However, the study also shows that people's concerns persist during this period: 81% of the respondents mention inflation as their biggest concern about the holidays, while 68% are worried about the onset of another economic crisis, in line with warnings from institutions including the European Central Bank and the International Monetary Fund. The invasion of Ukraine and its possible consequences are the third ranked source of concern for the participants in the survey (55%).

"We have been very restricted for the past year or two, due to having to limit ourselves as a result of the pandemic," Cantˇ pointed out. "Many narratives, imaginaries and ideals that questioned whether it was possible to live in a different way emerged during this time. The media talked about it constantly, and I was asked about it very often," recalled the expert. "But since the restrictions and the situation as a whole came to an end, we have returned to being contemporary neoliberal subjects, which means constantly increasing our capacity to do things and to accumulate. This is apparent in the current situation: the desire for travel, experiences, activities, money, well-being, etc.," concluded Cantˇ.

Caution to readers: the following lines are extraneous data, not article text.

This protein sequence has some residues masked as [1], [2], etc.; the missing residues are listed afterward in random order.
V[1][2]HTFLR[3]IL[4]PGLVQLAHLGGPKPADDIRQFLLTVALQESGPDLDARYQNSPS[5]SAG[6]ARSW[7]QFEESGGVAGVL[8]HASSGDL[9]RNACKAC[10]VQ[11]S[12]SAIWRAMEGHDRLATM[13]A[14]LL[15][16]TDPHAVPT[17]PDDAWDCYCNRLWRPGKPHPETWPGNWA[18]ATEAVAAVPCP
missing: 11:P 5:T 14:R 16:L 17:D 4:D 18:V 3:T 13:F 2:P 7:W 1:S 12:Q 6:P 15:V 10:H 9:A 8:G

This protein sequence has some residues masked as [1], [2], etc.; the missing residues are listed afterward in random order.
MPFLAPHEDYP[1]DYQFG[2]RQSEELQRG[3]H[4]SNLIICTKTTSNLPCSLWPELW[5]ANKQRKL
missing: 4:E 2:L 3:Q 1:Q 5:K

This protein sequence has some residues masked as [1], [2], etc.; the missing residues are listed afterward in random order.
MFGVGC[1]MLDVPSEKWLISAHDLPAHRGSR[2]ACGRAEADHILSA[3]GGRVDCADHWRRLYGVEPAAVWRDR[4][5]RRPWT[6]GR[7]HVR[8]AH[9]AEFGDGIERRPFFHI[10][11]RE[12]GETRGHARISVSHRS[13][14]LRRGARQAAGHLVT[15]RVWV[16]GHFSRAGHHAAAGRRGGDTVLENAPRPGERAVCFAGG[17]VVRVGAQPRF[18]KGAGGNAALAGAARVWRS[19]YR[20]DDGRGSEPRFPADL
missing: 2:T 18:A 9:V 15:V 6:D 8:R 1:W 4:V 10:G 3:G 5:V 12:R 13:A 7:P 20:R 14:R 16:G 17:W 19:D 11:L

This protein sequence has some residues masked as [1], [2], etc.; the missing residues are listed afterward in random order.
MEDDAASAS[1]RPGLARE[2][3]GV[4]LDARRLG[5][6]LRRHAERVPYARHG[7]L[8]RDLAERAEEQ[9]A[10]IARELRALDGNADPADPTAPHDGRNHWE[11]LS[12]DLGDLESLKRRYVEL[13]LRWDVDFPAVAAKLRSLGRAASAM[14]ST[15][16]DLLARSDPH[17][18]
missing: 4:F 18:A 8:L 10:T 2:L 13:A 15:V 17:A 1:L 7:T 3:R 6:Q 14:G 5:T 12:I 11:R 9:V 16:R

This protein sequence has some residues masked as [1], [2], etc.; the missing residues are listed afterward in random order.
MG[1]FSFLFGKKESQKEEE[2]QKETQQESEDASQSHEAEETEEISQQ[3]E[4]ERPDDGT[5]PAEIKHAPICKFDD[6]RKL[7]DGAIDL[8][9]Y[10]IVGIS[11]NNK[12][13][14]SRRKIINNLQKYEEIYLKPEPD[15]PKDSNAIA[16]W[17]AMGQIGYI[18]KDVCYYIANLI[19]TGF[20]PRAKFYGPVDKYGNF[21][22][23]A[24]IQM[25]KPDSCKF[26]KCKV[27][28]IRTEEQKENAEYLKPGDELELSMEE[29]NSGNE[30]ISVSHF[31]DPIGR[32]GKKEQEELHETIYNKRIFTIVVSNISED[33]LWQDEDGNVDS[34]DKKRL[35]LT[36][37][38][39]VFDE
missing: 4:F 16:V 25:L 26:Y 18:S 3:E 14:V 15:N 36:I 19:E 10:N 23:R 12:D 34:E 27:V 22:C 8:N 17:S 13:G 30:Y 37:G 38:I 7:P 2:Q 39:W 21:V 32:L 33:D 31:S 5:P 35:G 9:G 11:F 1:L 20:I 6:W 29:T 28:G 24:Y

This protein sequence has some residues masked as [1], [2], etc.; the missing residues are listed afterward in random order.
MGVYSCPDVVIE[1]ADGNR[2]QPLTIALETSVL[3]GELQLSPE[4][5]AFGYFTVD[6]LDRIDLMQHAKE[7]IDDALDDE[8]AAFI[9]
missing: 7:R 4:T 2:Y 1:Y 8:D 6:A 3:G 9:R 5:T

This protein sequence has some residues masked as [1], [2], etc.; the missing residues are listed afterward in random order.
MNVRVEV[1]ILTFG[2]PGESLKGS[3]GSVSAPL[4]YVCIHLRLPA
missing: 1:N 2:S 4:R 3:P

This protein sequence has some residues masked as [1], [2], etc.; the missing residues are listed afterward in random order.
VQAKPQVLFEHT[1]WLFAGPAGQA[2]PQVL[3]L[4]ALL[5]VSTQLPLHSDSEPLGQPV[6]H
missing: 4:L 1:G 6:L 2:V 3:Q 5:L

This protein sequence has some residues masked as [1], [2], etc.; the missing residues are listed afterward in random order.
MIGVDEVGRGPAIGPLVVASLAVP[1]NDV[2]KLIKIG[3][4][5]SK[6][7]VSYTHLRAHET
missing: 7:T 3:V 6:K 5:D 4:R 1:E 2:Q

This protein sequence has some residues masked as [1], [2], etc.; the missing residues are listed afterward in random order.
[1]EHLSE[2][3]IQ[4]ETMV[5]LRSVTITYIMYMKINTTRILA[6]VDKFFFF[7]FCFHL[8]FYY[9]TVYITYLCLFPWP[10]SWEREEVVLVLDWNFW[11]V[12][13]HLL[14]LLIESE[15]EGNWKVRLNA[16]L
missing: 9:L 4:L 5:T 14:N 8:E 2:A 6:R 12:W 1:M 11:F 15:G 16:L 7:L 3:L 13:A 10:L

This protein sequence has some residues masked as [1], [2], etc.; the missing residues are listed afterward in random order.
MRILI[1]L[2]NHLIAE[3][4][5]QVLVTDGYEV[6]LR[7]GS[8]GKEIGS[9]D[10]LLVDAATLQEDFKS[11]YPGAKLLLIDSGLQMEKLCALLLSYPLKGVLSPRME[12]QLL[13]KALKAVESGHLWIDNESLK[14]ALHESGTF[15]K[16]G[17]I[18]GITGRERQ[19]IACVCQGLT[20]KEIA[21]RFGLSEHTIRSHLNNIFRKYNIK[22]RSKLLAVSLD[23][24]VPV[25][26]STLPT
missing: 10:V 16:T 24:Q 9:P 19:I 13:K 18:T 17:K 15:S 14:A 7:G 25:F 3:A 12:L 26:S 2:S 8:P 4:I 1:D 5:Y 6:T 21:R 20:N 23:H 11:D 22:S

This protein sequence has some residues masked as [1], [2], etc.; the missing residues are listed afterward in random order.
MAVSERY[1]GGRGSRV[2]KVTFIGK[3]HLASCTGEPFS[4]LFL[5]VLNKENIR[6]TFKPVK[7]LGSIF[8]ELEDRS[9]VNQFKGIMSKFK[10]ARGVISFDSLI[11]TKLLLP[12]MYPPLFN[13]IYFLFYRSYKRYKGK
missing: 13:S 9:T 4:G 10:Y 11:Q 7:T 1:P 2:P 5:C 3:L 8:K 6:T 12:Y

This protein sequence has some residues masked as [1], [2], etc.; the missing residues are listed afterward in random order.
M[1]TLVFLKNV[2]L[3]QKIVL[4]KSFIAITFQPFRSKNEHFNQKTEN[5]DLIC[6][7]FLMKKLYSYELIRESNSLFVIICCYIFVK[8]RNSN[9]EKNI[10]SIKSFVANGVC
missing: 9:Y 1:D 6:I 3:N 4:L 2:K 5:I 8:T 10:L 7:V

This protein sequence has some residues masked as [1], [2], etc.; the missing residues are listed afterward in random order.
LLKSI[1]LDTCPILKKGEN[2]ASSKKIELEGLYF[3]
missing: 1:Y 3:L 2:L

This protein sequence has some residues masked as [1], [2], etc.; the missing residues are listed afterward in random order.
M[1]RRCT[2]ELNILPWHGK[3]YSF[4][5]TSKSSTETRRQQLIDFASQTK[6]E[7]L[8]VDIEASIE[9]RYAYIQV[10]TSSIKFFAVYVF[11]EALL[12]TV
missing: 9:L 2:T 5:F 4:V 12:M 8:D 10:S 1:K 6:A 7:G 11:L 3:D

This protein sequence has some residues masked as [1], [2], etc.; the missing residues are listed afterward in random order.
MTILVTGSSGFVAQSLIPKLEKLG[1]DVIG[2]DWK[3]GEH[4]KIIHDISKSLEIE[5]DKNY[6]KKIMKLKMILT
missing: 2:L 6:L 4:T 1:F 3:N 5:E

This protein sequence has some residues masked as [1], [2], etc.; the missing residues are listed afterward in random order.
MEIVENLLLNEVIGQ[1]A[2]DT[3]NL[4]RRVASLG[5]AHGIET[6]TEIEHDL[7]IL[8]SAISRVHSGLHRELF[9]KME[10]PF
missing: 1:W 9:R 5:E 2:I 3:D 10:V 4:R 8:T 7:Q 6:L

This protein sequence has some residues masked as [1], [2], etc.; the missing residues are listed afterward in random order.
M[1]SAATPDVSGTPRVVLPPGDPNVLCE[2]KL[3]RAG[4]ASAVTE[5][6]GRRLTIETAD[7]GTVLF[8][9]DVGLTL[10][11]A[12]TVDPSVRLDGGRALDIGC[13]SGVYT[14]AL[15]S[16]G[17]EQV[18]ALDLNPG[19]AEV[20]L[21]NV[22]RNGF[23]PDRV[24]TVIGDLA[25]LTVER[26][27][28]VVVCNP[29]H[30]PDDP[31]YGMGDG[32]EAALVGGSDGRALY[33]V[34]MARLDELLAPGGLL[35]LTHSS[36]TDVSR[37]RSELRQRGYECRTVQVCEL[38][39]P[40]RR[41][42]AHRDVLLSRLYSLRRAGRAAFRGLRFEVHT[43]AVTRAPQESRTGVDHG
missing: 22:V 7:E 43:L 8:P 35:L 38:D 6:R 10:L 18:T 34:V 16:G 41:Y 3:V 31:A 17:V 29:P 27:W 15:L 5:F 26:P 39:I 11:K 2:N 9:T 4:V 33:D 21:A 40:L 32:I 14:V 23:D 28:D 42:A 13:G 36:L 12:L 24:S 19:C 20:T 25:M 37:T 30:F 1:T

UOC experts

Photograph of NatÓlia Cantˇ MilÓ

NatÓlia Cantˇ MilÓ

Expert in: Sociological theory, social philosophy, and in sociology of the future, of emotions and of memory.

Knowledge area: Sociology.

View file
Photograph of Francesc N˙˝ez Mosteo

Francesc N˙˝ez Mosteo

Lecturer in the Arts and Humanities Department
Director of the Humanities programme and of the master's degree programme in Contemporary Art, Literature and Culture

Expert in: Sociology of knowledge and culture, the sociology of emotions, and contemporary philosophy.

Knowledge area: Social and cultural anthropology.

View file